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Join the Puzzle Platoon in LALT’s ‘Van Choc Straw’

on March 2, 2013 - 9:44am
From left, Stephen Fasel, Gwen Lewis and Pat Beck. Photo by Salvador Zapien/ladailypost.com
 
Review by BONNIE J. GORDON
Los Alamos Daily Post

The world premiere of the full-length version of Van Choc Straw by Marc Dunn took place Friday, March 1 at Los Alamos Little Theatre.

A shorter version of Van Choc Straw was produced as a radio play on KUNM Radio a year ago. The shorter version will be LALT’s entry in the New Mexico AACTFest March 21-24.

Van Choc Straw takes place in the basement of Althea Witlin's (Pat Beck) home. Because of her age, Althea is being forced to sell her home and move in with her younger sister Ina (Bronwyn Gordon)—although neither of them likes the idea much.

When a young couple, Leif (Steve Fasel) and Connie (Rose Corrigan), come to look at the house, they and Althea’s mentally disabled neighbor Maddie (Gwen Lewis) become involved in a project to put together the only jigsaw puzzle in Althea’s collection that she hasn’t completed.

The endearing characters are the best thing about Van Choc Straw. The audience is drawn to each of the characters as they are revealed over the course of the puzzle project.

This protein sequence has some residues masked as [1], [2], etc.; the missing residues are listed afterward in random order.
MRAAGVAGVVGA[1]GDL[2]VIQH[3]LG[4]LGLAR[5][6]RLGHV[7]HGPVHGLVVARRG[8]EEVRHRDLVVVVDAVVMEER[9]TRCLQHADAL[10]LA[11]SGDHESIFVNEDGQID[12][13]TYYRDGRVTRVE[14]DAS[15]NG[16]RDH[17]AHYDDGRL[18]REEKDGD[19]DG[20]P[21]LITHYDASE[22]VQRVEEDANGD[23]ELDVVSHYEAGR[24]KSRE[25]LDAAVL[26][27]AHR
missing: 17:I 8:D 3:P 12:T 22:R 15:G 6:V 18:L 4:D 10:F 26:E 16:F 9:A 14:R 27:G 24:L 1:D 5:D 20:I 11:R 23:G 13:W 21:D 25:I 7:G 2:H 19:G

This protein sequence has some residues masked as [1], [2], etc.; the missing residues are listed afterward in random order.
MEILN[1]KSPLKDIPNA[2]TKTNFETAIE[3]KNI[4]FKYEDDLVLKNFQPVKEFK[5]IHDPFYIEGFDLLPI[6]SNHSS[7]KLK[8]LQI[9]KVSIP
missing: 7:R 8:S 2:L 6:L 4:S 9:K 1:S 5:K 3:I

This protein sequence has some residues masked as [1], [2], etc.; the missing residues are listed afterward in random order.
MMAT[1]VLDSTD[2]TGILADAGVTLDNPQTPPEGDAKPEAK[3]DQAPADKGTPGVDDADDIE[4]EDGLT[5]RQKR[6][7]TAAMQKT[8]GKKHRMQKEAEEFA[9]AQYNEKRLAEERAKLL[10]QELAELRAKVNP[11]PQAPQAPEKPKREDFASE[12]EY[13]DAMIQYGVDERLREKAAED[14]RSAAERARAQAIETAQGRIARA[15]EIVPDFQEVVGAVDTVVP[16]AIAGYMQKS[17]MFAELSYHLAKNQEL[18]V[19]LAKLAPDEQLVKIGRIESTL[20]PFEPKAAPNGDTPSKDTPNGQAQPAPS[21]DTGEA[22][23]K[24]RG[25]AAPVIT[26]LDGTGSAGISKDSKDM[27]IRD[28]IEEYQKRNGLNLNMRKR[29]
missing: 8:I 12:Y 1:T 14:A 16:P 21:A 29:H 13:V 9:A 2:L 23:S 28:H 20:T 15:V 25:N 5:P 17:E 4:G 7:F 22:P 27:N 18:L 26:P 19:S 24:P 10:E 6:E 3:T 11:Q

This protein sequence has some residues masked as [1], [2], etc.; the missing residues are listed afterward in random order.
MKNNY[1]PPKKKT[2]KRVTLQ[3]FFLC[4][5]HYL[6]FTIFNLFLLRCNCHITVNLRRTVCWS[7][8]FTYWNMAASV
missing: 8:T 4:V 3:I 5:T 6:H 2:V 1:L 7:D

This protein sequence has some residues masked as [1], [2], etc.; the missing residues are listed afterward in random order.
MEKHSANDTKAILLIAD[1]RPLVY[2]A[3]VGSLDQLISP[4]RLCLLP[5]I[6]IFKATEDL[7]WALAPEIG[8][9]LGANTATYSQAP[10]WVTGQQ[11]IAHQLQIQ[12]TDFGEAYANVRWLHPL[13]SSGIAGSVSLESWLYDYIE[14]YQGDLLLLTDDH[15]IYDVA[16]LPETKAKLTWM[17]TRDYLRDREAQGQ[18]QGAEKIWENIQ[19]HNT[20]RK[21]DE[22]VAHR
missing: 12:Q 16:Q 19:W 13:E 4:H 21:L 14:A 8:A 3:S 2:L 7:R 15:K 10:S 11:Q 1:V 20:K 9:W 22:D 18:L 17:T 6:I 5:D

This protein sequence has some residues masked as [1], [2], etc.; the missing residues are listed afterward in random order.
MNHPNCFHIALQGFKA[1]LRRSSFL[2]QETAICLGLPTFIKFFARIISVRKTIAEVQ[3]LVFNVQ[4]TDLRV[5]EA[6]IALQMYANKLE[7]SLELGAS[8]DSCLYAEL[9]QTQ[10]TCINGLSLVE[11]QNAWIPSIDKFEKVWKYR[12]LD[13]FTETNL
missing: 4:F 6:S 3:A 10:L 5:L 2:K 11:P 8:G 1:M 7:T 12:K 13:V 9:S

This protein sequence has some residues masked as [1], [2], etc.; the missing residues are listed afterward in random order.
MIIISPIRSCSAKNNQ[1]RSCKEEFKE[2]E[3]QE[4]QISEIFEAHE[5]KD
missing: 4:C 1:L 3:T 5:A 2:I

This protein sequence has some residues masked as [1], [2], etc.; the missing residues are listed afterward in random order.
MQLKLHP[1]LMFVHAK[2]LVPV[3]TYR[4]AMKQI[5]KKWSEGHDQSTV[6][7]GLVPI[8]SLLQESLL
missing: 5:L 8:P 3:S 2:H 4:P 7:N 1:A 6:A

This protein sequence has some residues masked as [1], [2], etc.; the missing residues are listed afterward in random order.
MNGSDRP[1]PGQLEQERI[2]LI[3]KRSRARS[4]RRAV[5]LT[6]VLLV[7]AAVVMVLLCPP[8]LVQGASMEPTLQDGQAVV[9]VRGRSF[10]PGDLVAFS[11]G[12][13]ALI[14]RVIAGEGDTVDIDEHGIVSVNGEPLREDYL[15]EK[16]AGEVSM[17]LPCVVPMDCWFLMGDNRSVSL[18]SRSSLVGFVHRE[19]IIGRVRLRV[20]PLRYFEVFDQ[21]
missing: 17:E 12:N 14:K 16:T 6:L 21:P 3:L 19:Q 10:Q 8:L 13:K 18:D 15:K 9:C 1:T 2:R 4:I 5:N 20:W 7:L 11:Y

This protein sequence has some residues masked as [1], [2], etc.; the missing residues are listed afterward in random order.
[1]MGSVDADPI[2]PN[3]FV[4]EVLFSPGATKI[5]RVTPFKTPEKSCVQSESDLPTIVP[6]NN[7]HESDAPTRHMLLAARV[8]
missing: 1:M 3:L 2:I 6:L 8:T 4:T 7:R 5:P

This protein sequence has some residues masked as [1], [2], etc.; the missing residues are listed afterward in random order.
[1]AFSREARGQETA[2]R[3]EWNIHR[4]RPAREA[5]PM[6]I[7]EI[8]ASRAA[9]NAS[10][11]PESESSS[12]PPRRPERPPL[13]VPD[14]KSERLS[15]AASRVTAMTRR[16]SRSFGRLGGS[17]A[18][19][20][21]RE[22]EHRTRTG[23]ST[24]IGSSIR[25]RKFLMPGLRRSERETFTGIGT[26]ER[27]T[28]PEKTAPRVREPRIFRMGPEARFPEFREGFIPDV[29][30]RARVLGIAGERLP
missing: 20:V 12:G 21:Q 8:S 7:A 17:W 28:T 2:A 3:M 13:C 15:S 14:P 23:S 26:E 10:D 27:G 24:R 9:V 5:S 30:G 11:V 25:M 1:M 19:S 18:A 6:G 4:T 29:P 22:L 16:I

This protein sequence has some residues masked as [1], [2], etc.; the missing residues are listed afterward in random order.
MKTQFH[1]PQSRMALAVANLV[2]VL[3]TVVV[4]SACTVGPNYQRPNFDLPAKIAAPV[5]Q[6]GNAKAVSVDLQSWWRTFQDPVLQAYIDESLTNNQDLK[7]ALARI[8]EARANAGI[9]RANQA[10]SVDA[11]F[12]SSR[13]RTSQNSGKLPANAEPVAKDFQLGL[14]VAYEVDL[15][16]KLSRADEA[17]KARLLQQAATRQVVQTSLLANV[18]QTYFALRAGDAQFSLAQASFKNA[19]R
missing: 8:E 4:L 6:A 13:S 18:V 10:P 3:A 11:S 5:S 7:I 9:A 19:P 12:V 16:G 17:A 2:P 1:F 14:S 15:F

Pat Beck gives a superb performance as the warm and whimsical Althea. She presents us with a woman who life has wounded, but not vanquished.

Gwen Lewis, as the mentally disabled Maddie is another standout. She does a great job with this difficult role, capturing Maddie’s loveable nature and bubbly good will as well as her odd quirks and childishness.  

Bronwyn Gordon brings an underlying softness to the role of grumpy, irascible sister Ina that is hard to resist.

Steve Fasel and Rose Corrigan as the young couple present a vulnerability that draws the audience to their characters.

The ensemble does a wonderful job of portraying the growing cohesion of the Puzzle Platoon.

I’ll be interested to see the shorter version of the play. The pacing of the early scenes seems slow, and I wonder if some cutting might actually improve it.

It will be interesting to see if the character development necessary for the play to work can happen with fewer words and less time on stage.

Van Choc Straw was directed by Mimi Adams, assisted by her son Sequayah Adams-Rice, and produced by John Gustafson.

The team has done a good job bringing together a cast that works in harmony. I suspect the cast and crew have formed the kind of bonds among disparate souls that the play is all about.

Show times for Van Choc Straw are 7:30 p.m. Fridays and Saturdays through March 16 and 2 p.m. Sunday, March 10. Tickets are $12 ($10 for students and seniors) and available at CB Fox and at the door. The theatre is at 1670 Nectar St. in Los Alamos.


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